Tesco whistleblower did not raise concerns in appraisal, court told


LONDON (Reuters) – A senior accountant at the centre of a trial of three former Tesco executives did not raise his concerns over a hole in its accounts during his own appraisal, a court heard on Wednesday.

Amit Soni, who is described as a whistleblower by the prosecution in the case, was giving evidence for a sixth day at the trial of Christopher Bush, 51, who was managing director of Tesco UK, Carl Rogberg, 50, who was UK finance director, and John Scouler, 49, who was UK food commercial director.

The three deny any wrongdoing and have pleaded not guilty to charges of fraud and false accounting relating to Tesco’s revelation in September 2014 that its group profit forecast had been overstated by 250 million pounds ($330 million), mainly due to booking commercial deals with suppliers too early.

Nicholas Purnell, the barrister representing Rogberg, showed the court documents including Soni’s self assessment from June 2014 in which he emphasised how controls over Tesco’s financial function had been increased, but made no reference to accounting irregularities he said he had become aware of the same month.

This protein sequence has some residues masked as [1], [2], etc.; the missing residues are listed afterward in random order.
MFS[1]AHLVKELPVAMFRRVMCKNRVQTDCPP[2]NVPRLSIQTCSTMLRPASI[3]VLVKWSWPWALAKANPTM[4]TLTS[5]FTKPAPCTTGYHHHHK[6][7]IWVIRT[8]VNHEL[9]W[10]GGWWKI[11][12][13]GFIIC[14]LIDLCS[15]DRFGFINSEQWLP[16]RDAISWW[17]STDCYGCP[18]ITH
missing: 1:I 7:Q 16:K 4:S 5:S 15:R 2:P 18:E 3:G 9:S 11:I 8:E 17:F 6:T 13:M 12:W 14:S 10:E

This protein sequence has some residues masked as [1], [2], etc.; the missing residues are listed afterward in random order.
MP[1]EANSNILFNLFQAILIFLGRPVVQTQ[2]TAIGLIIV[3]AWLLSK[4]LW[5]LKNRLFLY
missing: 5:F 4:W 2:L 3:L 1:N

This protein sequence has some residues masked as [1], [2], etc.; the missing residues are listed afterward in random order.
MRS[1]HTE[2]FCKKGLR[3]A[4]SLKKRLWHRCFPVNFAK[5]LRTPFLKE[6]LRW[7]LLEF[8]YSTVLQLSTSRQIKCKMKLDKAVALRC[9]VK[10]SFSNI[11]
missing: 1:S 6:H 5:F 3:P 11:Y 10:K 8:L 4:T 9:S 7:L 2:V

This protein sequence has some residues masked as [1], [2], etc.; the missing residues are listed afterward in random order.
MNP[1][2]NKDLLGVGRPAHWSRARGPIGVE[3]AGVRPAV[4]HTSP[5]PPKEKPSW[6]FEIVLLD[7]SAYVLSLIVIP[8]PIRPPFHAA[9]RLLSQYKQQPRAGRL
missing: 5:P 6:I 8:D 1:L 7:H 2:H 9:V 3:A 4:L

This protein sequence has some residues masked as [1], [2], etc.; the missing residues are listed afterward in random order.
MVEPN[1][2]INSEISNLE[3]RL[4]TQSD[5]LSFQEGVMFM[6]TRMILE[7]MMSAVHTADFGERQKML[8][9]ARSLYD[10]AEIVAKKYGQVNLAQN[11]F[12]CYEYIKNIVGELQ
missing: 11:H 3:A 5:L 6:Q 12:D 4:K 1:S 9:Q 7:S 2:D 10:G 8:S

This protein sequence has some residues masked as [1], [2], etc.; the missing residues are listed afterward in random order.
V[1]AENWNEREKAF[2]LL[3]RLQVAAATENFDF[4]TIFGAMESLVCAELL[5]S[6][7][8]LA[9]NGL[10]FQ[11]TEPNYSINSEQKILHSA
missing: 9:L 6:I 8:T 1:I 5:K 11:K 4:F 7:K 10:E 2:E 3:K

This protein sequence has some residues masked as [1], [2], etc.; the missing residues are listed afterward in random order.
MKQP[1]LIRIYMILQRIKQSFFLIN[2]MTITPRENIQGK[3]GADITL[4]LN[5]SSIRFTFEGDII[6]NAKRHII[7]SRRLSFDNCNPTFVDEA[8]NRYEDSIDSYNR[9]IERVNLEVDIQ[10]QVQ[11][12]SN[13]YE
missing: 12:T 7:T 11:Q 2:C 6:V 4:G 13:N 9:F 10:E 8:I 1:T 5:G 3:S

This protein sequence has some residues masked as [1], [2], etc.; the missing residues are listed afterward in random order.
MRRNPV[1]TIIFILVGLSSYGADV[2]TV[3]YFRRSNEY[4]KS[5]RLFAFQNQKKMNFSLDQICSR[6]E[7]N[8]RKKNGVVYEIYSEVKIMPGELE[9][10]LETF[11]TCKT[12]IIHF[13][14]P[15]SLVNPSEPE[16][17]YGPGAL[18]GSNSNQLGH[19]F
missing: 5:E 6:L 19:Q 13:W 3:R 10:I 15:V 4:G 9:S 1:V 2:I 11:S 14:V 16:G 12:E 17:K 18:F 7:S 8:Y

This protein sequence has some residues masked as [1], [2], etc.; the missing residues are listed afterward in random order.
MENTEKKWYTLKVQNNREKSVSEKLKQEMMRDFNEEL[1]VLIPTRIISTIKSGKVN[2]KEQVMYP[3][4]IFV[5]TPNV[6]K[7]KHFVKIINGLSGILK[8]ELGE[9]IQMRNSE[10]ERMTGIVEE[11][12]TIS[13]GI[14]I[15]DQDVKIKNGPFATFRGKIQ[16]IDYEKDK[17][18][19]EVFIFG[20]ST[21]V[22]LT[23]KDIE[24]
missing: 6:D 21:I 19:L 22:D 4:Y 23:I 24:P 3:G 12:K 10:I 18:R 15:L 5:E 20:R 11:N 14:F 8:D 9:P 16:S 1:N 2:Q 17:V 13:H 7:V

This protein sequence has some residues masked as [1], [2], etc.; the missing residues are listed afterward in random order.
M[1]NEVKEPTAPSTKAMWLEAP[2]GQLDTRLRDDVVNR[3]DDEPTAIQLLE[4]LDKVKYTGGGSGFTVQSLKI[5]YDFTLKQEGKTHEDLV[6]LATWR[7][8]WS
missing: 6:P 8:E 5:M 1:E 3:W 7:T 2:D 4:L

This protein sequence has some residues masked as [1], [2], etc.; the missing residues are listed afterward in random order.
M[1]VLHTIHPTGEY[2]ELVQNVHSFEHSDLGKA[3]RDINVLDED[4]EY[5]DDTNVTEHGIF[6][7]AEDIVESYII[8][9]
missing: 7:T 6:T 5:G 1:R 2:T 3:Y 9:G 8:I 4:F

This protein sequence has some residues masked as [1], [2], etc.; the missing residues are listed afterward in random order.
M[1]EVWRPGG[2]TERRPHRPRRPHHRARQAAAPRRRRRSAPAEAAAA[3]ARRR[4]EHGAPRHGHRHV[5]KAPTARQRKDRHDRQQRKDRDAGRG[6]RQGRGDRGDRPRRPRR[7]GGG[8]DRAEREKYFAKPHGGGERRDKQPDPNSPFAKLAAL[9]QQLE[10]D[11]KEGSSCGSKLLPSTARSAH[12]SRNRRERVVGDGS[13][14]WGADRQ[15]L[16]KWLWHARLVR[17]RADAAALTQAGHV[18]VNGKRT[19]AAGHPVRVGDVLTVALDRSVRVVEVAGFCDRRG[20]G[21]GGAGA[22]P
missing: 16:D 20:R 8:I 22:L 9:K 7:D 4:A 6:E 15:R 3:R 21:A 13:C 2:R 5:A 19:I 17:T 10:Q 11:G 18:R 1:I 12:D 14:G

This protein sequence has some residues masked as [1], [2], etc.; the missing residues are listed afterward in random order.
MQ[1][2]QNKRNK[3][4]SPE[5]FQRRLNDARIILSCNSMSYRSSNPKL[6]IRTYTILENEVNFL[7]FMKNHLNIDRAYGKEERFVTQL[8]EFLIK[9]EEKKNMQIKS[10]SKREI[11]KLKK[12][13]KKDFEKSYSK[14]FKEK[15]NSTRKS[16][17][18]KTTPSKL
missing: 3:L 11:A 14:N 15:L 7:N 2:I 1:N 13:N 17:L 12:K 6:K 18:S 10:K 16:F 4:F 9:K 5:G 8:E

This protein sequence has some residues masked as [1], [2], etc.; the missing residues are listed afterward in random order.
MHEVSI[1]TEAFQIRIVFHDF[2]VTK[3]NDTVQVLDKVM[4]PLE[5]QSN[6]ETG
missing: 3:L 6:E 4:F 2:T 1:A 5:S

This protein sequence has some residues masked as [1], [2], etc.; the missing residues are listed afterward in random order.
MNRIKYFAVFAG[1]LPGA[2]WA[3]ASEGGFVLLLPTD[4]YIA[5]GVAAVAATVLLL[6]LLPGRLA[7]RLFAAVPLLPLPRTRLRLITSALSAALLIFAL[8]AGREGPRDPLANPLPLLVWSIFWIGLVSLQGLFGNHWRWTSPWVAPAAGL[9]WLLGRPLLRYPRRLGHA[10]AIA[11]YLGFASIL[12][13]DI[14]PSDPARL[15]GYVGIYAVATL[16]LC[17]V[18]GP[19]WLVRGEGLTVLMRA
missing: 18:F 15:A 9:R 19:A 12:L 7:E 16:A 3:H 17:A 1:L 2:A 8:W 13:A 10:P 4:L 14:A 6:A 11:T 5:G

“You were becoming clearer in your mind that there had been a misstatement of income but you didn’t raise it as the most important topic you had to consider,” Purnell told the court.

FILE PHOTO: Former Tesco executive Christopher Bush arrives at Southwark Crown Court in London, Britain September 26, 2017. REUTERS/Hannah McKay

Shortly after saying he had been “pleasantly surprised” to have been given a pay increase in July 2014, Soni briefly broke down in tears in court.

“Technically from an accounting perspective there was nothing wrong with what we were booking. The problem was what was happening in the business process,” he said.

Tesco’s disclosure saw its shares tumble and plunged the company into the worst crisis in its near 100-year history.

Lead prosecutor Sasha Wass last week told the court that all three defendants were well aware that a hole in Tesco’s accounts was “spiralling out of control” in the first half of 2014 but connived to conceal their failure to meet targets.

The trial is expected to last beyond Christmas.

Reporting by James Davey; editing by Alexander Smith

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